But in the interest of continuing the conversation and relating this back to the larger issue of bridging this gap that exists between these two groups, I'm going to address it. It is really easy to alienate us. It does not take much.
Luckily, it also does not take much to self-correct here:
"A similar thing happens to my daughter, who has Down Syndrome," for example.
That's specific. The disabled audience (including Carlyle) knows you are speaking about another disabled person and not "everybody" at large.
"I don’t get invited to a lot of things and I have started asking some people why that is. And some of the responses that I've gotten include, “Oh, I wasn't sure if you could do that,” or “I wasn't sure if you'd be able to enjoy that with your disability.”
And I would really like the opportunity to make that decision. I would like to be invited to things, and it feels good to be invited even to something that I am pretty confident that I wouldn't be able to do just because it feels like a person wants to connect with me and they're leaving that decision up to me. So I really wish we had more people that were willing to put the focus on their friends and walk slower, talk slower, send out the invitation." - Carlyle King
I've experienced this, too. More often in high school and college (when I had only nondisabled friends) they would say things like, "We were all jumping on the trampoline and I was going to call you but then I realized you couldn't and I didn't want you to feel left out."
Not calling us in the first place doesn't allow many feelings of love, acceptance or welcome.
Let us decide what we can handle. And when we tell you one way or another, respect that. (That includes, if we tell you something is a hard no, in no uncertain terms? Don't keep pushing. Don't tell us you know we can do it if we just try. Trust that we know ourselves and our bodies.)
And if we tell you no, understand that doesn't mean stop asking forever, like Carlyle says. For us, it means, we'd like you to think about ways to adapt. We do this all the time. If you are nondisabled and this does not come naturally to you, ask us if we have any ideas, or things you could join us in doing.
"It is my friends who are disabled who get my life. And actually, you talked about the peeling layers that disabled people are expected to disclose so much about themselves?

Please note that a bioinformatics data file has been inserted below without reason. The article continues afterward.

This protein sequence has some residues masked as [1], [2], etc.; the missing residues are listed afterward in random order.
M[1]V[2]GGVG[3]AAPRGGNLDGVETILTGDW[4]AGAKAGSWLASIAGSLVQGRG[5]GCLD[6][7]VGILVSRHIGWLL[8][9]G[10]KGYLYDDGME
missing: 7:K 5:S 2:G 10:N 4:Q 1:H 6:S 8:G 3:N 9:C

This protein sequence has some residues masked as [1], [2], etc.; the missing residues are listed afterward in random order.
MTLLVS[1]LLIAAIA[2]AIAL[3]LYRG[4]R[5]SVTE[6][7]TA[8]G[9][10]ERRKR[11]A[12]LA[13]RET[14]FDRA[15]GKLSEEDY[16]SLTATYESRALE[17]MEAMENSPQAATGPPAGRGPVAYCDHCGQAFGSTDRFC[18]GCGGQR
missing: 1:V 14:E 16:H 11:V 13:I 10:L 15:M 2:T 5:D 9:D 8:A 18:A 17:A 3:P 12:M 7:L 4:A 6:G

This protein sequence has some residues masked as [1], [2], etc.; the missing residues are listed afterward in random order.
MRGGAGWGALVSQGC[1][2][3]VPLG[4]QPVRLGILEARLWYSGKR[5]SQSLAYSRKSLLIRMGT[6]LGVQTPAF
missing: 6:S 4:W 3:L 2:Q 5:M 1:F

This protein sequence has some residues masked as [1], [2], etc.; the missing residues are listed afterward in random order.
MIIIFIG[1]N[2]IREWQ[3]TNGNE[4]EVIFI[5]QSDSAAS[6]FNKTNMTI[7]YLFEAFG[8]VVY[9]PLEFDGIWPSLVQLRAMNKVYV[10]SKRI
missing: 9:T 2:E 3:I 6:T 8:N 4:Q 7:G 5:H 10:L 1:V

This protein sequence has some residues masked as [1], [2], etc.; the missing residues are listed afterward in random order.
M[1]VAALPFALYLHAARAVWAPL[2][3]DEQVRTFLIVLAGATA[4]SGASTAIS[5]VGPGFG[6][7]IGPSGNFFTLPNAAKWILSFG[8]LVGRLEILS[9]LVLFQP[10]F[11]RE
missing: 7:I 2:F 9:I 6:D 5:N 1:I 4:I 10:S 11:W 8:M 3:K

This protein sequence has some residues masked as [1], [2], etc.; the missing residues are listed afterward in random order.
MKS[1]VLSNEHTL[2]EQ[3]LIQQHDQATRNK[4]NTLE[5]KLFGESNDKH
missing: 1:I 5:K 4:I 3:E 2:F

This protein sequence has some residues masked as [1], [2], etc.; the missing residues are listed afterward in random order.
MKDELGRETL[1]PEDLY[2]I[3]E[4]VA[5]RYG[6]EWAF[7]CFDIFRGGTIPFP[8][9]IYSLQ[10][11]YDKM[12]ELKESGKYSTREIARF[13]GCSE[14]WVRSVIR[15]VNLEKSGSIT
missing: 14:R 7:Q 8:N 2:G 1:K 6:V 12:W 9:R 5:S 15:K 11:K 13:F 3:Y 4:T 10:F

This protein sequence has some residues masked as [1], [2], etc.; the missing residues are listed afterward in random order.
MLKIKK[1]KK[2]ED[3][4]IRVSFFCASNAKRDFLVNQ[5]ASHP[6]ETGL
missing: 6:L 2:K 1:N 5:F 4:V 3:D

I find myself being happy that I get to disclose so much about myself. That maybe for someone who's not disabled, it's not appropriate to write, to talk about certain things, and it's not appropriate to address certain situations, or talk about things in a way that doesn't make you be super grateful, the expectation that you should be grateful about all the things all the time, even if they're not done with the right intention..." - Ellen Stumbo
Let me start by saying I am super glad that Ellen (and perhaps others who relate to her statement) can feel understood and validated by us. Being able to disclose more about yourself, to be more honest and more forthcoming is freeing in certain respects.
Also, though, this statement comes from a place of privilege. Ellen (and other nondisabled people / parents) have the luxury of enjoying the choice to freely share with their friends the details of their lives.
This is very different from the lived experience of disabled people who, as she said are expected to disclose. We are expected to forfeit privacy around medical diagnoses, personal details, and more to an oftentimes entitled nondisabled public. We have to disclose the most personal details about our lives to keep our insurance, to be approved for adaptive equipment we need to move through the world.
Just another instance to gently point out that we are coming from different cultures here.
"What's the connecting point? Our kids. But then aside from the kids, what is the connecting point? Where is the friendship? And we talk, we've said this. If you're a parent who has kids with disabilities and you don't have any disabled friends, that's the problem, especially if you expect your kid to go to school and to have their friends include them if we're not modeling inclusion. You know, how can we expect children to do it, if we're not even doing it ourselves?" - Ellen Stumbo